"Space is hard" and this is harder, because it's about ourselves.
This has no chance until someone like Pres. Kennedy chooses to do it "because it is hard" to do.
I think this, updating legacy system (something I do), is close to the second problem, which is that no one person or team has a grasp on how it works now, and what ever is put in place will be in the exact the same situation: no person knows it all. The only way I've seen this addressed is that after the Big Problem is cut into the Smaller Problems, the people involved with each Small Problem have to be to only ones who understand it: it must be accepted that there will never ever be a global "this is how it works" person or team.
Then the first problem can be addressed: interoperability. Each Small Problem can then announce (or publish) how they solve their problems in their area of expertise. Then tell all the other vendors that they will interoperate with them in that way. This is not the way this has been stated so far, where the new system will interoperate to all the others, which won't happen for the simple fact that all the other vendors don't want to, its not in their self interest.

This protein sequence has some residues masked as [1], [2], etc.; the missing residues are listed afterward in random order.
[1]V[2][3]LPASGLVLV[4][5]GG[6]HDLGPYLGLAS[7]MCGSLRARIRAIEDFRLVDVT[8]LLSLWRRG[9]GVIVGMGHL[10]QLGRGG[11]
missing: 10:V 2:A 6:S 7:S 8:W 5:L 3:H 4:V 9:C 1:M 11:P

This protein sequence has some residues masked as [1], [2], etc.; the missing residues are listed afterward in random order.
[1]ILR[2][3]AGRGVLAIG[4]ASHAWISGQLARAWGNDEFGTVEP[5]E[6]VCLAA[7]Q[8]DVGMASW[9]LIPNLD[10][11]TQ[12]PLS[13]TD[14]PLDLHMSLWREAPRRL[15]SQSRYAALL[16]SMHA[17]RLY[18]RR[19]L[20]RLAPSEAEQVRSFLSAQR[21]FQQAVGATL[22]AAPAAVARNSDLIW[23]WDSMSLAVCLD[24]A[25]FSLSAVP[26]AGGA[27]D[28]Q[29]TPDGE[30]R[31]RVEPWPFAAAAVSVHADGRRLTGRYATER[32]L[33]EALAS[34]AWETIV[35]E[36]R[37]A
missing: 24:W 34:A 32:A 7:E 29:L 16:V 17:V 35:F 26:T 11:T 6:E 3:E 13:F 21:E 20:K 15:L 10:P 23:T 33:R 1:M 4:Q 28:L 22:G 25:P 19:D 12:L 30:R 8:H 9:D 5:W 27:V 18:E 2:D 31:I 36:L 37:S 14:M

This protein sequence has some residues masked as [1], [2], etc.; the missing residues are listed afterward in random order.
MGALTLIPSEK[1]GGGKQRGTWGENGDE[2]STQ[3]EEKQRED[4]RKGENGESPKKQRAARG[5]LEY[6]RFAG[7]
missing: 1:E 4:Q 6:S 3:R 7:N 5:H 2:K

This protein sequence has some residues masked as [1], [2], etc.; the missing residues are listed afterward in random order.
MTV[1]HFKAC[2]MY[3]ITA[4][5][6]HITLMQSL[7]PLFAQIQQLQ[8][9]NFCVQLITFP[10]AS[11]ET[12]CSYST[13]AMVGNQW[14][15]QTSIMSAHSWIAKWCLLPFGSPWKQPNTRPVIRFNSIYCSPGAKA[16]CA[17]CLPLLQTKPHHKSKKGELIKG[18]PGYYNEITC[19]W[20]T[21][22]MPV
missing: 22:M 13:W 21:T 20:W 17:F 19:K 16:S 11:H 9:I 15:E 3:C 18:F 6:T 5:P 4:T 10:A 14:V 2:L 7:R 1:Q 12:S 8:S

The third problem is inherent in our species: we change, so no static model can be used to organize the data about us. The next versions of HIV, Ebola, anti-Vaxers, are all changes that will strain any extensibility, but most especially a government/military/project planning approach that can only deal with statically defined, long term goals. In the 18 years of this project they will always play catchup.
So, yes, centrally defining EMR is going to fail, absolutely (or the Soviets would still be a power...).
My only poor suggestion is to find a way to give each medical specialty, including ones yet thought of, a way to define their own representations of their expertise and publish it so those working in that field can interoperate with each other. Something like a distributed/grid processing system that includes distributed people being involved.
Google searching still requires that you know that you have the results you want when you see it, where a library is organized to begin with, so Library Science has been trying to do this for a centuries and it might be worth studying to understand some of the problems.